Tech Blog: Enabling Datadog monitoring on Amazon Elastic Kubernetes Service (EKS)

Written by Leo Lee, Senior SRE Engineer at Airwalk Reply.

Site reliability engineering is an increasingly popular concern on any platform running critical systems, and one of the tools it requires has to provide comprehensive monitoring and alerting capabilities.

On the other hand, Kubernetes (K8s) is often considered a de-facto candidate to build such a platform because of its rich features regarding workload management. However, regarding its complexity, having proper monitoring on K8s is a challenging story.

Fortunately, some monitoring software providers have provided integration with K8s. Datadog is one of those vendors and it provides features like dashboards, API access and integration with numerous third party providers like cloud providers and software.

In this article, I will demonstrate how we can integrate Datadog monitoring on Amazon EKS, one of popular K8s service providers with the following tasks:

  1. Create an AWS VPC and an EKS cluster with 2 nodes
  2. Enable Datadog integration with AWS
  3. Enable Datadog integration with EKS clusters

Prerequisite

We assume the readers are familiar with the following technologies:

  1. AWS, EKS
  2. Terraform (v1.0+)
  3. Helm (v3)

Create an AWS VPC and an EKS cluster with 2 nodes

Most of the below code snippet in this section is credited to Provisioning Kubernetes clusters on AWS with Terraform and EKS.

The below code snippet makes use of terraform-aws-modules and creates a VPC with one public and one private subnet. It also tags the subnets so that the cluster is able to create K8s nodes there.

data "aws_availability_zones" "available" {
}
locals {
  cluster_name = "test-eks"
}
module "vpc" {
  source  = "terraform-aws-modules/vpc/aws"
  version = "~> 2.47"
name                 = "test-vpc"
  cidr                 = "172.16.0.0/16"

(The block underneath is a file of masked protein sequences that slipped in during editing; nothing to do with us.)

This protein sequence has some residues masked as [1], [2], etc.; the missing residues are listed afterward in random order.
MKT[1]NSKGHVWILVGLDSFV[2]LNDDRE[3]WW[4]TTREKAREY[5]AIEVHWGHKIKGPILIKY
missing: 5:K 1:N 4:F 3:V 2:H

azs                  = data.aws_availability_zones.available.names
  private_subnets      = ["172.16.1.0/24", "172.16.2.0/24", "172.16.3.0/24"]
  public_subnets       = ["172.16.4.0/24", "172.16.5.0/24", "172.16.6.0/24"]
  enable_nat_gateway   = true
  single_nat_gateway   = true
  enable_dns_hostnames = true
public_subnet_tags = {
    "kubernetes.io/cluster/${local.cluster_name}" = "shared"
    "kubernetes.io/role/elb"                      = "1"
  }
private_subnet_tags = {
    "kubernetes.io/cluster/${local.cluster_name}" = "shared"
    "kubernetes.io/role/internal-elb"             = "1"
  } 
}

After the VPC is created, the below code snippet creates an EKS cluster, which runs in the new VPC, with a node group of maximum size of 2. The module also refers to a local json file of IAM policy where you can copy the source from iam-policy.json.

module "eks" {
  source          = "terraform-aws-modules/eks/aws"
cluster_version = "1.21"
  cluster_name    = local.cluster_name
  vpc_id          = module.vpc.vpc_id
  subnets         = module.vpc.private_subnets
  enable_irsa     = true
  tags = {
    Environment = "test"
    GithubRepo  = "terraform-aws-eks"
    GithubOrg   = "terraform-aws-modules"
  }
  node_groups = {
    example = {
      desired_capacity = 1
      max_capacity     = 2
      min_capacity     = 1
instance_types = ["t3.medium"]
k8s_labels = {
        Environment = "test"
        GithubRepo  = "terraform-aws-eks"
        GithubOrg   = "terraform-aws-modules"
      }
      additional_tags = {
        ExtraTag = "example"
      }
      taints = [
      ]
      update_config = {
        max_unavailable_percentage = 50 # or set `max_unavailable`
      }
    }
  }
  workers_additional_policies = [aws_iam_policy.worker_policy.arn]
}
resource "aws_iam_policy" "worker_policy" {
  name        = "worker-policy"
  description = "Worker policy for the ALB Ingress"
  policy = file("iam-policy.json")
}

Enable Datadog integration with AWS

After an EKS cluster is created, we start enabling Datadog integration with AWS. Before that we need Datadog to recognise our AWS account, so we add the Datadog api and application keys to the AWS Systems Manager Parameter Store and create a data source reference.

data "aws_ssm_parameter" "datadog_api_key" {
    name = "/datadog-demo/datadog/apikey"
}
data "aws_ssm_parameter" "datadog_app_key" {
    name = "/datadog-demo/datadog/appkey"
}

Then we create mandatory resources for the integration:

provider "datadog" {
  api_key = data.aws_ssm_parameter.datadog_api_key.value
  app_key = data.aws_ssm_parameter.datadog_app_key.value
  validate = false
}
resource "datadog_integration_aws" "sandbox" {
  account_id  = var.account_id
  role_name   = "DatadogAWSIntegrationRole"
  account_specific_namespace_rules = {
    auto_scaling = false
    opsworks     = false
  }
  excluded_regions = ["us-east-1", "us-west-2"]
}

We also need to create a role which does all things on behalf of Datadog AWS account 464622532012: